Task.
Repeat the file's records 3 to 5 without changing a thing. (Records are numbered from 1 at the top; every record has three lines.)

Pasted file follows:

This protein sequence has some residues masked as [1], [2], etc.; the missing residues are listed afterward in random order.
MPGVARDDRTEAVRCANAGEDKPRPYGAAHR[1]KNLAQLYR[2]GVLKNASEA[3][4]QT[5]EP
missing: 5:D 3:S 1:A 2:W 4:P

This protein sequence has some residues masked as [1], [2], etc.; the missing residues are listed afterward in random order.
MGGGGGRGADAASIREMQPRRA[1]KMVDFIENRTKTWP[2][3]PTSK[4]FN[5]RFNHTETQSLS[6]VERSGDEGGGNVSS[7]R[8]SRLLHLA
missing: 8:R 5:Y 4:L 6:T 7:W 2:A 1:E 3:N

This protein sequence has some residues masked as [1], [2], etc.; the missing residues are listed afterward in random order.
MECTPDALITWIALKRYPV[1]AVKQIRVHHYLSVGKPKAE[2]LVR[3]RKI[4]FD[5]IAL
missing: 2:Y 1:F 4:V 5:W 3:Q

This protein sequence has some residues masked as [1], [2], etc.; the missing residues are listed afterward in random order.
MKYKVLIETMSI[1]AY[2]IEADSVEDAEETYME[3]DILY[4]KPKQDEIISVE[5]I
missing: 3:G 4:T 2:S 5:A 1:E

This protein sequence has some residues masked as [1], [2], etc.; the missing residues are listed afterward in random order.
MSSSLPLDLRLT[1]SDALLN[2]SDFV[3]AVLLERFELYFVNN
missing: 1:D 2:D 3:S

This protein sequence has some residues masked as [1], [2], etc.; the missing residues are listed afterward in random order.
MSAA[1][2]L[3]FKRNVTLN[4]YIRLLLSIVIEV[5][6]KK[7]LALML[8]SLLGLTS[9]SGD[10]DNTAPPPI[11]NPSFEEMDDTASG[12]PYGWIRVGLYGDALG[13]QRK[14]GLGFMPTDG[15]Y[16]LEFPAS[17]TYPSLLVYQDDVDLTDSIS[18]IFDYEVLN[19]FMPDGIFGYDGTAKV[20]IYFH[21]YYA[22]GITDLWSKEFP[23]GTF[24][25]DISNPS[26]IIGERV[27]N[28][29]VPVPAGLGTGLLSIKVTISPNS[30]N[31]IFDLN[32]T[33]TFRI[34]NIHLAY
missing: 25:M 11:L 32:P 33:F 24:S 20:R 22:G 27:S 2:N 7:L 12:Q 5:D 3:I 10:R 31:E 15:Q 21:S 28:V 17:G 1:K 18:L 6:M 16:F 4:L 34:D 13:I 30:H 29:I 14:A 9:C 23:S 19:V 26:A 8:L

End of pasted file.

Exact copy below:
This protein sequence has some residues masked as [1], [2], etc.; the missing residues are listed afterward in random order.
MECTPDALITWIALKRYPV[1]AVKQIRVHHYLSVGKPKAE[2]LVR[3]RKI[4]FD[5]IAL
missing: 2:Y 1:F 4:V 5:W 3:Q

This protein sequence has some residues masked as [1], [2], etc.; the missing residues are listed afterward in random order.
MKYKVLIETMSI[1]AY[2]IEADSVEDAEETYME[3]DILY[4]KPKQDEIISVE[5]I
missing: 3:G 4:T 2:S 5:A 1:E

This protein sequence has some residues masked as [1], [2], etc.; the missing residues are listed afterward in random order.
MSSSLPLDLRLT[1]SDALLN[2]SDFV[3]AVLLERFELYFVNN
missing: 1:D 2:D 3:S